Mico’s Garden Update: Garlic, Scallions, and Onions, Oh My!

In Connecticut, it snowed in April this year. Despite the lingering colder-than-normal weather, spring has finally arrived. I visited Mico recently to see how his garden was developing.

Early in the season, garlic, scallions, and onions take center stage outdoors. Most exciting is how easy this trio is to plant and grow. I think even I could do it!

Before we continue, I should admit that I am not a gardener. It’s not that I never tried, but that I never committed to the task, at least not yet. When my husband and I bought our home in Connecticut, it came with two raised beds in the back. Perfect, I thought. I’ll finally become my father’s daughter (in the gardening sense). “This year, I will plant!” I thought optimistically.

I had the romantic vision of being in touch with the earth and using gardening as a form of meditation. Unfortunately, my romantic vision did not translate into actionable vegetable growing.

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Mico plants my garden – Fairfield County, CT, spring 2011

In May of that year, realizing I had not bought seeds or formed any plan for creating a garden, I called Mico. He dutifully came over and planted tomatoes and other goodies he had grown from seeds over the winter.

In the months that followed, I watered the plants and watched them grow. Later, I ate the yummy tomatoes and other crops that grew and ripened like magic.

For now, I still leave the serious gardening to Mico and my husband Adam, although I am more involved this year as a chronicler of their experiences . . . which brings me back to garlic, onions, and scallions.

While most of his “babies” are still indoors, Mico starts planting heartier crops outside. “I always plant onions and garlic around March 20,” he tells me.  I know this is very specific information and that I’m late in giving it to you . If you missed that date, don’t worry, it is not too late to plant these edibles.

Garlic
Garlic, late afternoon sun – Mico’s Garden, Bergen County, NJ, 2018

Garlic is easy to plant and grow. Just take a garlic clove and bury it an inch under the ground! Wow, I think even I can manage this. While many home gardeners plant garlic in the fall, including Adam, Mico starts in March and harvests in July. So, it’s not too late. If you plant now, a month or two later than Mico planted his, you should have garlic by late summer. We’ll talk about “braiding” your dried garlic harvest in a future post.

Adam also starts planting outside around this time of year. A couple of weekends ago, he added compost to the soil in the raised beds and other vegetable gardening areas. He also planted scallions.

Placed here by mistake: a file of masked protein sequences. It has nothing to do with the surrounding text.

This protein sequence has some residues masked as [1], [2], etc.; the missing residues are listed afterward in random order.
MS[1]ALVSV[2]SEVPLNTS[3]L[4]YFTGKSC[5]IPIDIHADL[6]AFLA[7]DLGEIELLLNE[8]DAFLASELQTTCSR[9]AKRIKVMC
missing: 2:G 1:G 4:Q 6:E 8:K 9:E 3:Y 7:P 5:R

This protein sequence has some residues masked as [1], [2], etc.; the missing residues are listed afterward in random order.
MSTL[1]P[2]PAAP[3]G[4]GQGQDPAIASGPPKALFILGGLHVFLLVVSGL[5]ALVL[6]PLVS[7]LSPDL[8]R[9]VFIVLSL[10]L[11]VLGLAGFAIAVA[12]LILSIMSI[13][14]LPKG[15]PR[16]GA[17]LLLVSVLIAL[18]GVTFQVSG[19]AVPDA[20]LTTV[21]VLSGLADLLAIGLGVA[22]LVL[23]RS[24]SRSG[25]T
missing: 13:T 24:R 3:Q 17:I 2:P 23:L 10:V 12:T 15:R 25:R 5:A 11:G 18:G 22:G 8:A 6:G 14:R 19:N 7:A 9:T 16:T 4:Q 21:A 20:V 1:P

Scallion tips in water

Planting scallions is simple, he tells me. In fact, the same scallion can be replanted multiple times. He informs me that over several months last year, we ate the same scallion, replanted and regrown, at least 5 times. Wow, gardening is like magic!

To start your scallions, simply cut the tips off a few and place them in water. The water should cover the stringy bottoms, just to the top of the white flesh of the scallion. Check the water every day, and add more as needed.

Within a week or two, the scallions will sprout. Now you can plant them outside. Per Adam, plant them about an inch underground. In about 6-8 weeks, green tops will poke out of the earth and grow tall enough to pick. After harvesting, keep a few tips and repeat the process.

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Red onion sprouting – Mico’s garden, Bergen County, NJ, 2018

Onions seem to be the hardest of the three to grow, although still relatively easy.  Unlike garlic and scallions, you cannot start the process of planting onions by grabbing them from the pantry. Both Adam and Mico buy starter onion bags at a garden store. They have also tried growing onions from seed, but with limited success. The onion bags contain a bunch of tiny onions.  Plant each about an inch underground. Then wait until late summer/early fall for harvest time.

Inspired by Mico and Adam, I told my husband that I needed to “get my hands dirty” this year and help with the planting. Of course, this was merely figurative. I was planning to wear gloves.

On a chilly day in late March, Adam went outside to do some yard cleanup work in preparation for early spring planting. I thought about joining him. I really did. Then I got distracted by an idea I had about kimchi [stay tuned for a blog post on kimchi soon], so I never made it out there.

Oh well. Maybe I will just stick to writing for now!

Mico’s tomato plants make their al fresco debut

Bonus tip about tomatoes for those that read this far!:  While I know this post is about garlic, scallions, and onions, I thought I would quickly update you on tomatoes.  Mico has already planted his outside.  He cautions however that you must cover them overnight for now  because the night chill is still too cold for these growing babies.  If your tomatoes are still inside, Mico suggests bringing them outside into the sun for an hour, then two hours, then several hours over a period of days before planting in the ground.  If you go straight from indoors to outdoors, the leaves may burn when finally exposed to sunlight.  Who knew that young tomato plant leaves are so sensitive to the sun?!  Mico knew.  He always knows. . .Check out Mico’s other tips on tomato germination.

What are you planting? Drop us a note or comment below and let us know!

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